TEL It Like It Is

Do State Tax and Expenditure Limits Actually Limit Spending?

Many states have attempted to slow state and local government spending by adopting tax or expenditure limitations (TELs). This study looks at the impact of these TELs on government spending.

In 1976, New Jersey became the first state in the Union to enact a tax or expenditure limitation. It was a statutory limit on state spending that forbade legislators from growing expenditures faster than state income growth. Though legislators let it expire just six years later, the New Jersey statute kicked off a new experiment in constitutionally limited government. In the next decade, nearly two-dozen states would enact TELs of their own. Today, 27 states operate under TELs, while a 28th state—Colorado—has temporarily suspended its (particularly restrictive) TEL until 2011. (Other states limit local spending by cities and/or counties, but this is not the focus of my research.)

Do TELs limit budget growth? Early tests of this question concluded that they do not. As time has permitted more data and more sophisticated means of testing it, however, some subsequent research has concluded that certain varieties of TELs can limit spending in certain circumstances. In recent years, studies of TELs have tended to follow one of two tracks. They have either looked at the circumstances in which TELs are applied, or they have looked at the properties that make some TELs effective and others less so.

Studies examining the circumstances in which TELs have been applied have tended to focus on whether TELs have a different impact in high-income states relative to low-income states. Since many TELs (like New Jersey’s 1976 TEL) tie state budget growth to state income growth, scholars have hypothesized that TELs in low-income states will be more limiting than TELs in high-income states. Indeed, that is what the data suggest: TELs seem to be associated with lower levels of government spending in low-income states and higher levels of spending in high-income states. The latter finding is worth emphasizing: these studies have not simply found TELs to be ineffective limits on state budgets in high-income states; they have actually found that TELs are associated with greater than average levels of spending in high income states. It may be that in high-income states, TELs increase spending by acting as an excuse for elected officials to spend up to the limit.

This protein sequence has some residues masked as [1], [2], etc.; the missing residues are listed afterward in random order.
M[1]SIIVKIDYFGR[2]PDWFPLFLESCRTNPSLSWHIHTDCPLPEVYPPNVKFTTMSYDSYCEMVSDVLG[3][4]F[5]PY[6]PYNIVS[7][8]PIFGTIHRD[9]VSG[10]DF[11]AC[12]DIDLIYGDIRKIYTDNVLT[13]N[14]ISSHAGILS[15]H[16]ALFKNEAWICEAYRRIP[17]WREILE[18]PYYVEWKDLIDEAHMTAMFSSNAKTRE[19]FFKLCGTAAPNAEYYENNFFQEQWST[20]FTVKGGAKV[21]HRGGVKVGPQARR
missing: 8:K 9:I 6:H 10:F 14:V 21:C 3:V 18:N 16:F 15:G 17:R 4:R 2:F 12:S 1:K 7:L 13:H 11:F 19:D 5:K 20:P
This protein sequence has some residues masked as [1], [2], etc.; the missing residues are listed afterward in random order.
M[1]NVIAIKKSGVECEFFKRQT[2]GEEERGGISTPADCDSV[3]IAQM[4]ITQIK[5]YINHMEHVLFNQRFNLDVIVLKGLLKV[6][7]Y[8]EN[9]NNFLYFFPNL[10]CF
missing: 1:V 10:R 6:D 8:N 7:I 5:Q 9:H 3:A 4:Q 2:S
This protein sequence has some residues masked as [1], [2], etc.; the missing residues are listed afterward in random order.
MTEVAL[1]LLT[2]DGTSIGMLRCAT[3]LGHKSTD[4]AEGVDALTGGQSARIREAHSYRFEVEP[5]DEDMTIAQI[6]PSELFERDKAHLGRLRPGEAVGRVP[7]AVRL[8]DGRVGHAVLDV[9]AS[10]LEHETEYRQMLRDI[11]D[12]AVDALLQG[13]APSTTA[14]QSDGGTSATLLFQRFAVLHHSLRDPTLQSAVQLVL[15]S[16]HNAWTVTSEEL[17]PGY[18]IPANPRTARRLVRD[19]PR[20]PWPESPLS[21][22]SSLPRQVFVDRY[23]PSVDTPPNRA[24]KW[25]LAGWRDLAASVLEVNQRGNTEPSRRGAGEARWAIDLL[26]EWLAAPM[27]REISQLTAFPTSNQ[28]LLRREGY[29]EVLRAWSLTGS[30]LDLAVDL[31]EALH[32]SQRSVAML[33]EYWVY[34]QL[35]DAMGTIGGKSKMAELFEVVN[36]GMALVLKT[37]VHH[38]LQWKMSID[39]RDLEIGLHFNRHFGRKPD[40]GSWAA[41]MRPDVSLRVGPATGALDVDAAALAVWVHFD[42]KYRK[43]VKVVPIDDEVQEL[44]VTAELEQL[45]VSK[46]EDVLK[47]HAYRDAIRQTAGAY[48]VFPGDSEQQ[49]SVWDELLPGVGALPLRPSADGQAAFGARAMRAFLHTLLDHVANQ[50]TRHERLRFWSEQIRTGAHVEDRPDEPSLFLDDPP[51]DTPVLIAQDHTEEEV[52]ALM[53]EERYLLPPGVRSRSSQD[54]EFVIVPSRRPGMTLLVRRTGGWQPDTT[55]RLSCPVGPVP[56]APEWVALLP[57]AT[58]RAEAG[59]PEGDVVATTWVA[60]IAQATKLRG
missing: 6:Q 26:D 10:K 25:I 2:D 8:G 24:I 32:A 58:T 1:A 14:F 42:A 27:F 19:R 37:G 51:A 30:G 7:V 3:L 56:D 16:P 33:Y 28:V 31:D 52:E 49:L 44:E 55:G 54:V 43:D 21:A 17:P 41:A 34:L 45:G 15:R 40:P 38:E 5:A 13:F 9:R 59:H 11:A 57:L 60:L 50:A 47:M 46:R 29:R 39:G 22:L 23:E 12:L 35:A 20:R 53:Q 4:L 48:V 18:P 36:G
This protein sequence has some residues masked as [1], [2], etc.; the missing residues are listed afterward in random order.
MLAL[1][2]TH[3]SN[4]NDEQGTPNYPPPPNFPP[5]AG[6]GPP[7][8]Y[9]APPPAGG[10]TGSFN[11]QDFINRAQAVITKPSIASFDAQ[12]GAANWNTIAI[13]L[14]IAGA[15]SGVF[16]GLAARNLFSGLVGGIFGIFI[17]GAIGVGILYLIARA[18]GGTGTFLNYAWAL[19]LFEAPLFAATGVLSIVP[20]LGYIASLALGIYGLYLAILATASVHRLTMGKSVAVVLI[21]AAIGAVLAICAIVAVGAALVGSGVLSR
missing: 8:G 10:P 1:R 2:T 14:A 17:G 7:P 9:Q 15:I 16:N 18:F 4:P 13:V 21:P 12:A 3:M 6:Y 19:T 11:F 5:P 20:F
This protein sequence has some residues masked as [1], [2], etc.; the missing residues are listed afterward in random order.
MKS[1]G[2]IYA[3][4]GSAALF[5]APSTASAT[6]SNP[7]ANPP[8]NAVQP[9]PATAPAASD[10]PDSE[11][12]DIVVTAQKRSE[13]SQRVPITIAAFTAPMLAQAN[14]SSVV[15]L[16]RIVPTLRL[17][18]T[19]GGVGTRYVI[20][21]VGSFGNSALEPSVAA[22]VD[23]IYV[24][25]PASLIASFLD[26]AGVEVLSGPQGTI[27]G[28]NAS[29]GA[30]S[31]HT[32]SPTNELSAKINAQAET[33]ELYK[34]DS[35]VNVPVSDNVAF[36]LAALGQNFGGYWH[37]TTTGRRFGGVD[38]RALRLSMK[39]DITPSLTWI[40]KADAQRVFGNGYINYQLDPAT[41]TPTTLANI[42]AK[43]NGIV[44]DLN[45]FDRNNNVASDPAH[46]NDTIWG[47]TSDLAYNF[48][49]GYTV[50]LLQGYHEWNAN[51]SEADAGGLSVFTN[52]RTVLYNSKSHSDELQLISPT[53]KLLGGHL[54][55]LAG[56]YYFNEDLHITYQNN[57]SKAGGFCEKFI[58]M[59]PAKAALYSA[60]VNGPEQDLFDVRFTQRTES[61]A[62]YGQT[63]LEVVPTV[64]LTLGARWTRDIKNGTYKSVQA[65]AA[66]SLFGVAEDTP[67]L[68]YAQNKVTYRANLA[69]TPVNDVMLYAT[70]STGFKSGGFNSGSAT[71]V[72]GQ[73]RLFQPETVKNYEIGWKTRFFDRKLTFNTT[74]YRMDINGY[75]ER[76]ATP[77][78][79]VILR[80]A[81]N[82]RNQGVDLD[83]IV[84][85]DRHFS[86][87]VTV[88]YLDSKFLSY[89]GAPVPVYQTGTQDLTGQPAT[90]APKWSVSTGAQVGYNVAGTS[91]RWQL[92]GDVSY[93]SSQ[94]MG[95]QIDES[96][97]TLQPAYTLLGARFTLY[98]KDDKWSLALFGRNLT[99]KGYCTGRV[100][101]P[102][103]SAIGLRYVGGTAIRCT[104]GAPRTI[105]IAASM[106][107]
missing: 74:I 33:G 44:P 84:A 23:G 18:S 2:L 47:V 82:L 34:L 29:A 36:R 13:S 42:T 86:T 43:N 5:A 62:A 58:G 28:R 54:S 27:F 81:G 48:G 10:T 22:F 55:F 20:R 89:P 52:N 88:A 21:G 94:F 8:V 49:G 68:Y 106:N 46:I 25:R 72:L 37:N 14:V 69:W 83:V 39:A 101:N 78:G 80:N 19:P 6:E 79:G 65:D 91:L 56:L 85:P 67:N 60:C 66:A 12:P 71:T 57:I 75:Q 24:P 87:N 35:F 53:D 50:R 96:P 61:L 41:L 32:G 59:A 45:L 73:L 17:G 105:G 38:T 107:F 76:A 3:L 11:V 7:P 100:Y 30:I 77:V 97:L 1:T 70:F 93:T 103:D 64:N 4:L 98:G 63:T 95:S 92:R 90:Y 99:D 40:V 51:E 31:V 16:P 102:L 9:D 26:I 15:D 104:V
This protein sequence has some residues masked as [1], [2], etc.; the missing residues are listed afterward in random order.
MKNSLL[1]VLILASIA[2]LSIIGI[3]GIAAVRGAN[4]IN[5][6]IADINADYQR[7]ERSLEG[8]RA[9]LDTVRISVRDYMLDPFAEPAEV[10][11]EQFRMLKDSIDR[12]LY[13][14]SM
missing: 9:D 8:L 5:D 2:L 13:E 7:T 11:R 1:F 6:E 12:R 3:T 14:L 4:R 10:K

A second (and less-developed) class of studies has focused on the variety of forms that TELs can take and has concluded that TELs can effectively limit budget growth, but only when they take certain forms. For example, Michael New (2001 and 2003) has argued that TELs limit spending so long as they: a) are based on the relatively restrictive “inflation plus population” formula, b) are passed by citizen initiative, c) immediately refund surpluses to taxpayers, and d) mandate reductions in the limit when the state devolves a function of government to the localities.

This study combines the two approaches described above to evaluate TELs based on where they are applied (high- vs. low-income states) and based on how they are structured. A more detailed and comprehensive dataset permits me to explore the various structures of TELs in greater detail than previous work.